Directly driving an LED from a microcontroller's IO pin with no resistor is not usually a good idea. However, there are caveats:
- The IO pin has a maximum current it can source. That limits what the LED can get
- Draw too much current from the IO pin and it overheats and burns out
- Allow too much current through the LED and it overheats and burns out
The ATMega chips usually have a maximum of 40mA per pin, with a recommended maximum of no more than 25mA. A typical LED has a steady-state current of around 20mA. But, LEDs also often have a rated pulse current limit.
For instance, a cheap 3mm red LED has a maximum forward current of 30mA and a pulse current of 100mA at a 10% duty cycle limit, and an on-time of less than 100µs.
So by pulsing the LED at a higher current (say 40mA), as long as you are within a 10% duty cycle, and the pulses are less than 0.1ms long (which means a PWM frequency [50% duty] of no less than 1000Hz) would be well within the specifications of the LED.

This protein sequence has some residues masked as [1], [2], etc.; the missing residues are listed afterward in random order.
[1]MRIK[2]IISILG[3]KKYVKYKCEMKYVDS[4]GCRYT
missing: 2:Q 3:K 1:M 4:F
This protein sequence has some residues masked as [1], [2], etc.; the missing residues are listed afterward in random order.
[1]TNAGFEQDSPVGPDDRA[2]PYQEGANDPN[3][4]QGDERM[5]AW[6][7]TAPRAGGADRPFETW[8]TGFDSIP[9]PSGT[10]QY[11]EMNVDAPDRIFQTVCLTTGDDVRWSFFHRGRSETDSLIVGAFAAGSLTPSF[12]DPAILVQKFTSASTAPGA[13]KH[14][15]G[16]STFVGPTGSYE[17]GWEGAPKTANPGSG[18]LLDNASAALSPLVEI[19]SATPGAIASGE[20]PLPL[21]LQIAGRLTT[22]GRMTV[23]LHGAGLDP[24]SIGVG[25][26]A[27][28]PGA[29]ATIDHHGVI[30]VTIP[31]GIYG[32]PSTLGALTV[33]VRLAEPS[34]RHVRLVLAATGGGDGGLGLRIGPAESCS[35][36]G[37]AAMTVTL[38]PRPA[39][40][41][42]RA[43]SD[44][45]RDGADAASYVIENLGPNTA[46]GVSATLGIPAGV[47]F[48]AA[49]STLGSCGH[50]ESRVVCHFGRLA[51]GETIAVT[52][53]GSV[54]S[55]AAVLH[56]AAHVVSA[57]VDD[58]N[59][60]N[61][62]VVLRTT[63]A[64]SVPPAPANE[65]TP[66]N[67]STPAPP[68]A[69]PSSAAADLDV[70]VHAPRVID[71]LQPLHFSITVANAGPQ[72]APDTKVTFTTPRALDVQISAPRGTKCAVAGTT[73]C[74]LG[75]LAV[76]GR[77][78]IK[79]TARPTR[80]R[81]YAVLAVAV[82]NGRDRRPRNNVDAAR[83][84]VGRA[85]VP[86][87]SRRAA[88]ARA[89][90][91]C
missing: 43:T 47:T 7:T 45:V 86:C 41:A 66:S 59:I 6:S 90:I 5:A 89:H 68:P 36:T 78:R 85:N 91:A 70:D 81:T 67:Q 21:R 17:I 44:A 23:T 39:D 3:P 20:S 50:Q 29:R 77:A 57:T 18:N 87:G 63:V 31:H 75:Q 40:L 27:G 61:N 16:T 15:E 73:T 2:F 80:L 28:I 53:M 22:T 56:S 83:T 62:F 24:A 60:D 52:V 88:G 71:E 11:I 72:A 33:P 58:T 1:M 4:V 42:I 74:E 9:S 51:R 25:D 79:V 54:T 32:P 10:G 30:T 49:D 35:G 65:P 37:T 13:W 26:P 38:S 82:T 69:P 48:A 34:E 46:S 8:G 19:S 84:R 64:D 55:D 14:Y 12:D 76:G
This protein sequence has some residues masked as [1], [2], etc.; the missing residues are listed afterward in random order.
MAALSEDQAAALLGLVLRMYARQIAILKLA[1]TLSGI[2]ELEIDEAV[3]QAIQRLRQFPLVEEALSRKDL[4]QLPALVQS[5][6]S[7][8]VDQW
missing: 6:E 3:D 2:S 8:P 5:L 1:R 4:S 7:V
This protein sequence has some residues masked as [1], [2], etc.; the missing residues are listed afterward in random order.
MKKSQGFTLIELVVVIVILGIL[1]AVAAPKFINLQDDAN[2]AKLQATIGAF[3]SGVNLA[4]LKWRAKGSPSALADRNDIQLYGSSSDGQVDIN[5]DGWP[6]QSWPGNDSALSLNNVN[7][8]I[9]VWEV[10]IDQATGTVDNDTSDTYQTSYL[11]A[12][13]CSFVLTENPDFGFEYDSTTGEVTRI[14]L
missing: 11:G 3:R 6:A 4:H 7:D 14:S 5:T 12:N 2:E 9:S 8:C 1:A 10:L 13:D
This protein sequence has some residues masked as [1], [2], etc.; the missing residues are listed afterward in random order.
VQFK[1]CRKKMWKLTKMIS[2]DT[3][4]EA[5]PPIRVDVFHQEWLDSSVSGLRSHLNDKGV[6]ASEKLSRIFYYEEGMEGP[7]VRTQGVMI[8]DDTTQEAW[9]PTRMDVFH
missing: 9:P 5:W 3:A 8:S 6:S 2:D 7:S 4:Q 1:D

What effect would it have on the IO pin? Well, over time the current draw would be around a tenth of the peak, since it's only on for a tenth of the time. However, that doesn't mean that it dissipates a tenth of the power. Most power is dissipated during switching, and with all that extra switching going on it's going to be dissipating much more power. That may, or may not, depending on how the pin is constructed, negate the benefits of the pulsing.
Either way, it is still good practice to include a small resistance. Not to protect the LED, but to protect the IO pin. Just enough to keep the current below the absolute maximum for the IO pin.
I didn't notice you are using a BJT. The above still applies though, but with slight differences:
- You should use a resistor to limit the current to the pulse current limit for the LED, or
- You should use the BJT to set the current by controlling the current in from the IO pin that controls it.